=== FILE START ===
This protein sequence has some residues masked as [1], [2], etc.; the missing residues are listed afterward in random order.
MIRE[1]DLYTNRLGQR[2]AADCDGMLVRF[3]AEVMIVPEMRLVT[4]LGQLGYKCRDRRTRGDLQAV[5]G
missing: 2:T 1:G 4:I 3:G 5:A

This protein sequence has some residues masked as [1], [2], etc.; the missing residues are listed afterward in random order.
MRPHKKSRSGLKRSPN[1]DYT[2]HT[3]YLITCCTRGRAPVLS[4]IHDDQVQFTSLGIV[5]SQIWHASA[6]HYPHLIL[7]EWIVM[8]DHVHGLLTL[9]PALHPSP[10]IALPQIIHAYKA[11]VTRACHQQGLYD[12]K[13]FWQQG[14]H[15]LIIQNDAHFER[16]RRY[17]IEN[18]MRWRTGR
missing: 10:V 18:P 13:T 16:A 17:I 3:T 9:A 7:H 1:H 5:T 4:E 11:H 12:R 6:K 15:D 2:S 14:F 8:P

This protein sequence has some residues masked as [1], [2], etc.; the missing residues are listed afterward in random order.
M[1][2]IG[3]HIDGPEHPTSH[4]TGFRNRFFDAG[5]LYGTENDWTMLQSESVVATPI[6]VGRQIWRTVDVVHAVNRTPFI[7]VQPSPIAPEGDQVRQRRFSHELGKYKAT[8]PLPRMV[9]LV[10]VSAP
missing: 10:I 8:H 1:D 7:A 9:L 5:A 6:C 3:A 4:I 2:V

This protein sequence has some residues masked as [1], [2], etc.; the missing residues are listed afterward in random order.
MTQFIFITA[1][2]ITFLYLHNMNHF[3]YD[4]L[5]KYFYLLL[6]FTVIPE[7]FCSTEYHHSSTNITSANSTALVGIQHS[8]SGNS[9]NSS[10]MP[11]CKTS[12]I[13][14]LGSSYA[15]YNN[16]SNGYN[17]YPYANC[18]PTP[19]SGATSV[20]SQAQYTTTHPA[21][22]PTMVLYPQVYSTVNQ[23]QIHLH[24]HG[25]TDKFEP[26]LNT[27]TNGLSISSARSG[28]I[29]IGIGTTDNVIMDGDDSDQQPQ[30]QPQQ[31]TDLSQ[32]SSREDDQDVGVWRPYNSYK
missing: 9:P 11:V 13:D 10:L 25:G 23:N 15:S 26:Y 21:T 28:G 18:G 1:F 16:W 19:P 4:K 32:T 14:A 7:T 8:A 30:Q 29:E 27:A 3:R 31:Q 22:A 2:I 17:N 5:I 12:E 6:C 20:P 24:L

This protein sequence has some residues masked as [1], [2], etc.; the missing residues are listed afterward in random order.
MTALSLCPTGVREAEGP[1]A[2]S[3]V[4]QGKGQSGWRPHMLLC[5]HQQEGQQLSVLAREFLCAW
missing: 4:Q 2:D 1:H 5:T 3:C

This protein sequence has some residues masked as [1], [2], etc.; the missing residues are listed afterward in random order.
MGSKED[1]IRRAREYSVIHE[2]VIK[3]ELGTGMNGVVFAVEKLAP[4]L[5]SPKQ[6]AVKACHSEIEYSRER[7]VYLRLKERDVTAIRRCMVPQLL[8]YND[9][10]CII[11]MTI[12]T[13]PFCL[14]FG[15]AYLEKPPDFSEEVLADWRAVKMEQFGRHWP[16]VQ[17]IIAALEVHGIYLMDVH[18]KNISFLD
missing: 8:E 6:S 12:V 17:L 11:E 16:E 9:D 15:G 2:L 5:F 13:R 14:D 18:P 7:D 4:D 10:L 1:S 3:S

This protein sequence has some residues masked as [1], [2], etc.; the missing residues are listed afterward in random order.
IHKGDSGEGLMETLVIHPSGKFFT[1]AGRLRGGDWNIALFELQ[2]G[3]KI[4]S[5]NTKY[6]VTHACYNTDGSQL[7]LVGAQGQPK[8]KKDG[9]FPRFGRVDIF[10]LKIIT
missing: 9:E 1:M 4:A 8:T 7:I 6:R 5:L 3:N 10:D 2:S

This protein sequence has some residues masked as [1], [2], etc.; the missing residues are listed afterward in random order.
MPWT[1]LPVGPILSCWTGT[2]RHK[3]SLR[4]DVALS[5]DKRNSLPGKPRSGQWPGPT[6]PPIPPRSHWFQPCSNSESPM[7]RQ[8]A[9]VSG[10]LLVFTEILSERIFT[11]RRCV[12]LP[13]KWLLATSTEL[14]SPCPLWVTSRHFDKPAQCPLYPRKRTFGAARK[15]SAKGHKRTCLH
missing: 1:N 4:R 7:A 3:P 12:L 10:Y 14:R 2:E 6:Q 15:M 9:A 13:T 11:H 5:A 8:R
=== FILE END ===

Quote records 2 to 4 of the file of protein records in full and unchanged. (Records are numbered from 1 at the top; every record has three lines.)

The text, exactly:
This protein sequence has some residues masked as [1], [2], etc.; the missing residues are listed afterward in random order.
MRPHKKSRSGLKRSPN[1]DYT[2]HT[3]YLITCCTRGRAPVLS[4]IHDDQVQFTSLGIV[5]SQIWHASA[6]HYPHLIL[7]EWIVM[8]DHVHGLLTL[9]PALHPSP[10]IALPQIIHAYKA[11]VTRACHQQGLYD[12]K[13]FWQQG[14]H[15]LIIQNDAHFER[16]RRY[17]IEN[18]MRWRTGR
missing: 10:V 18:P 13:T 16:A 17:I 3:T 9:A 7:H 1:H 5:T 4:E 11:H 12:R 6:K 15:D 2:S 14:F 8:P

This protein sequence has some residues masked as [1], [2], etc.; the missing residues are listed afterward in random order.
M[1][2]IG[3]HIDGPEHPTSH[4]TGFRNRFFDAG[5]LYGTENDWTMLQSESVVATPI[6]VGRQIWRTVDVVHAVNRTPFI[7]VQPSPIAPEGDQVRQRRFSHELGKYKAT[8]PLPRMV[9]LV[10]VSAP
missing: 10:I 8:H 1:D 7:A 9:L 5:A 6:C 3:A 4:I 2:V

This protein sequence has some residues masked as [1], [2], etc.; the missing residues are listed afterward in random order.
MTQFIFITA[1][2]ITFLYLHNMNHF[3]YD[4]L[5]KYFYLLL[6]FTVIPE[7]FCSTEYHHSSTNITSANSTALVGIQHS[8]SGNS[9]NSS[10]MP[11]CKTS[12]I[13][14]LGSSYA[15]YNN[16]SNGYN[17]YPYANC[18]PTP[19]SGATSV[20]SQAQYTTTHPA[21][22]PTMVLYPQVYSTVNQ[23]QIHLH[24]HG[25]TDKFEP[26]LNT[27]TNGLSISSARSG[28]I[29]IGIGTTDNVIMDGDDSDQQPQ[30]QPQQ[31]TDLSQ[32]SSREDDQDVGVWRPYNSYK
missing: 9:P 11:V 13:D 10:L 25:G 23:N 15:S 26:Y 21:T 28:G 18:G 1:F 16:W 19:P 4:K 32:T 14:A 7:T 8:A 30:Q 29:E 27:A 3:R 31:Q 22:A 2:I 17:N 5:I 12:E 6:C 20:P 24:L